"If you concerned whether a voter registration application or absentee ballot request form is legitimate, then discard it and download an application or absentee request form from the state board's website," she said.

For voters, elections officials offer the following tips for dealing with the onslaught of mail, phone calls and text messages this election season:

1) Rely on official sources, especially your state and county elections officials, for accurate information about elections and the voting process. Third-party mailings and other outreach materials may be misleading or false. Go to or your county board's website for accurate and up-to-date information about elections. Follow the State Board of Elections on social media.

2) Check your voter registration status with the State Board's "Voter Search" tool. If you are not registered or want to update your registration, download, complete and sign a North Carolina Voter Registration. Return the application to your county board of elections. If you are an existing NCDMV customer, you can register to vote or change certain parts of your registration online here free of charge.

3) Request an absentee ballot by going to and downloading a 2020 Absentee Ballot Request Form. The law has changed to allow request forms to be transmitted to the county board of elections office via fax or email, in addition to by mail or in person. The status of your absentee ballot request remains confidential - and cannot be viewed in your online voter record - until your marked ballot is returned to the county board office. The voter or voter's near relative or legal guardian can still contact the county board of elections to receive that information. Absentee ballots will be mailed to voters who requested them beginning September 4.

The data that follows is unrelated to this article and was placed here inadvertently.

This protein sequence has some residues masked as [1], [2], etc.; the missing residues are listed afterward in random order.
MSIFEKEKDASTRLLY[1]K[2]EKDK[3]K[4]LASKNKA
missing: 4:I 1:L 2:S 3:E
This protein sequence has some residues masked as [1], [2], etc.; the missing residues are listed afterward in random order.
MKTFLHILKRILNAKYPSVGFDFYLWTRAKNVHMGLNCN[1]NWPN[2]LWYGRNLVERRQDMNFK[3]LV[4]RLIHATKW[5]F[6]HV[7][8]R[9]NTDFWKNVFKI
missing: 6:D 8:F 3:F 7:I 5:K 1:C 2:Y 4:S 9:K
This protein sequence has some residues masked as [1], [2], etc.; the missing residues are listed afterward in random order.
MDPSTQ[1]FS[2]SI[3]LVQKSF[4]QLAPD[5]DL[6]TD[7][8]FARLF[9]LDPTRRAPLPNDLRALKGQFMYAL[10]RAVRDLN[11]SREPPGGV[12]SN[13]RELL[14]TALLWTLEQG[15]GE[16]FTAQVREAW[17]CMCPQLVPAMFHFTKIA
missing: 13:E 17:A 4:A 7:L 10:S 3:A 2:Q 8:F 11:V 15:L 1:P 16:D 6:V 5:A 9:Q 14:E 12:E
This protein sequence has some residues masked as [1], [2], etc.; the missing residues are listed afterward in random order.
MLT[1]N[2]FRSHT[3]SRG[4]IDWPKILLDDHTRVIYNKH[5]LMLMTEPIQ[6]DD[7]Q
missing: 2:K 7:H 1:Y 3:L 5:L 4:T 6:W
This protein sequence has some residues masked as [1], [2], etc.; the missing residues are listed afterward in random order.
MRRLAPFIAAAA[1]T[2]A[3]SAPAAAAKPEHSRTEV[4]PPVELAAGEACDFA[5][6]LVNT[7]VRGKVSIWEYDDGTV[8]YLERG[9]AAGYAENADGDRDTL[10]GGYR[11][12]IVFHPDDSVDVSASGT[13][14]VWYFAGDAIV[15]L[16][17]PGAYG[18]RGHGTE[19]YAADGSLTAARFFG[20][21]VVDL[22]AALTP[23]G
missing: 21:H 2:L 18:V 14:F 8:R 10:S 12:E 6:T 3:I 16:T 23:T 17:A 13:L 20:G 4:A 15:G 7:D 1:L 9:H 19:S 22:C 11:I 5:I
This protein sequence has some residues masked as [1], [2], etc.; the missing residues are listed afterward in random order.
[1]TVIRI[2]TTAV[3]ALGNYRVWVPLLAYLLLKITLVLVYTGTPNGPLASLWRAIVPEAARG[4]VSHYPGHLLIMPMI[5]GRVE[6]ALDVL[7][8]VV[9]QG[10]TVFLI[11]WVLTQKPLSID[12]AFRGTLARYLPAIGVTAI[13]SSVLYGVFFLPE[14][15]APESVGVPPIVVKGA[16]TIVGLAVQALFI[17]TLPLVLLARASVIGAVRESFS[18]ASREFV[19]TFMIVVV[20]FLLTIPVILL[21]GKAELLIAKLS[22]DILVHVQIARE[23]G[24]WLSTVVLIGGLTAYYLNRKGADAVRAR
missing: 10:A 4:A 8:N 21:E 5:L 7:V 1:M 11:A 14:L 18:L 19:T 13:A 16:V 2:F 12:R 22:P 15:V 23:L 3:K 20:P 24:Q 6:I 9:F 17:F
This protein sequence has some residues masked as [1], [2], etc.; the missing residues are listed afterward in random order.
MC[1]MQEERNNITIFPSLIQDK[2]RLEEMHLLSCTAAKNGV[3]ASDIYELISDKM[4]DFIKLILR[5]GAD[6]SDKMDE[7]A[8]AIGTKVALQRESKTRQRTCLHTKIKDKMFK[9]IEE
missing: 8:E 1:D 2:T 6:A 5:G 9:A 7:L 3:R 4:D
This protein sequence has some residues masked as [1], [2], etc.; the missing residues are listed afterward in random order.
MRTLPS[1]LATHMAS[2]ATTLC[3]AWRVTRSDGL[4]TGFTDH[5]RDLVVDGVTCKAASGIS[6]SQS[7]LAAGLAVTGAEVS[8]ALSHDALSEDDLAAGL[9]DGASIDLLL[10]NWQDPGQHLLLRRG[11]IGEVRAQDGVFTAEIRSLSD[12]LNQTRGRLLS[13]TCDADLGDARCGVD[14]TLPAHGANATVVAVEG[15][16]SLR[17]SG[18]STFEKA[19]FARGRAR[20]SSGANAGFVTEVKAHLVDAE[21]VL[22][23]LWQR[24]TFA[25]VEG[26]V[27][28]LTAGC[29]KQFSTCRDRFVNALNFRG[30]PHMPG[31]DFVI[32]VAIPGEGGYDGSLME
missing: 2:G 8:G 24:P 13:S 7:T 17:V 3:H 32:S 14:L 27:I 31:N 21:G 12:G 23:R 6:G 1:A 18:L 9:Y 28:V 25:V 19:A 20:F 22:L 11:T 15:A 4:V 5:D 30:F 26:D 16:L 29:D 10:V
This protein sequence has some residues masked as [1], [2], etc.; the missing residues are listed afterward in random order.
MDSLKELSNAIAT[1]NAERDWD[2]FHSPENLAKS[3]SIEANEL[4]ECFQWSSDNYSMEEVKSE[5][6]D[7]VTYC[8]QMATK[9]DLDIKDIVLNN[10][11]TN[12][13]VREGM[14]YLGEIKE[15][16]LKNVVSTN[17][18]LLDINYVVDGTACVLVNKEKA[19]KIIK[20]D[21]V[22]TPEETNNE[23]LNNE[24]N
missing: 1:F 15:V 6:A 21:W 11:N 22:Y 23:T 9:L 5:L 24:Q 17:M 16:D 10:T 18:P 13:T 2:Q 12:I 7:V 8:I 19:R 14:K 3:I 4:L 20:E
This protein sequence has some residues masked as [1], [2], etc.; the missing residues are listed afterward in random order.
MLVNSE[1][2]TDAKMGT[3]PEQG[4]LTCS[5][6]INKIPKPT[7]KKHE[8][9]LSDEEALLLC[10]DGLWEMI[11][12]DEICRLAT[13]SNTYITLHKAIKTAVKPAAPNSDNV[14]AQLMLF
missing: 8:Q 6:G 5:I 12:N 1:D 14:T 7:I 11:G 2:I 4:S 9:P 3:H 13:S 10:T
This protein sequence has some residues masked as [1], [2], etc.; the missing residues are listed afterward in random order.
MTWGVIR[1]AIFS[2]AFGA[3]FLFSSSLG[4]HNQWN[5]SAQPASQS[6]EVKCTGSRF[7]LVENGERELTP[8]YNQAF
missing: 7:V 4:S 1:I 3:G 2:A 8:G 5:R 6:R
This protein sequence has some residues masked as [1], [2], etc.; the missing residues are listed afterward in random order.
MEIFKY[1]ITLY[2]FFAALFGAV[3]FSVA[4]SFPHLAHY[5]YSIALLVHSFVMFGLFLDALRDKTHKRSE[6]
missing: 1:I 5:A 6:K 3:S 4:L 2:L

4) If you have concerns about a mailing, please contact the group responsible for the mailing. There is rarely anything elections officials can do to stop outreach efforts.

5) State and county elections officials are not associated with third-party groups that send out mass mailings or text messages.

6) Elections officials do not randomly call or text residents to encourage them to register to vote or request absentee ballots.

7) Elections officials do not verify the accuracy of data, such as voter record data, provided by third parties in their mailings. State and county elections officials do not go door-to-door to register voters or encourage them to request absentee ballots.

8) Always ask voter registration workers who come to your door to verify their identities and organizations. If someone refuses, call the State Board office at 919-814-0700 and ask for the Investigations Division.

"We know these groups are often well intended and we certainly do not want to discourage folks from being active participants in our democracy," said Brinson Bell. "But we must make sure that these actions do not prohibit, impair, or cause voters not to be active participants in democracy."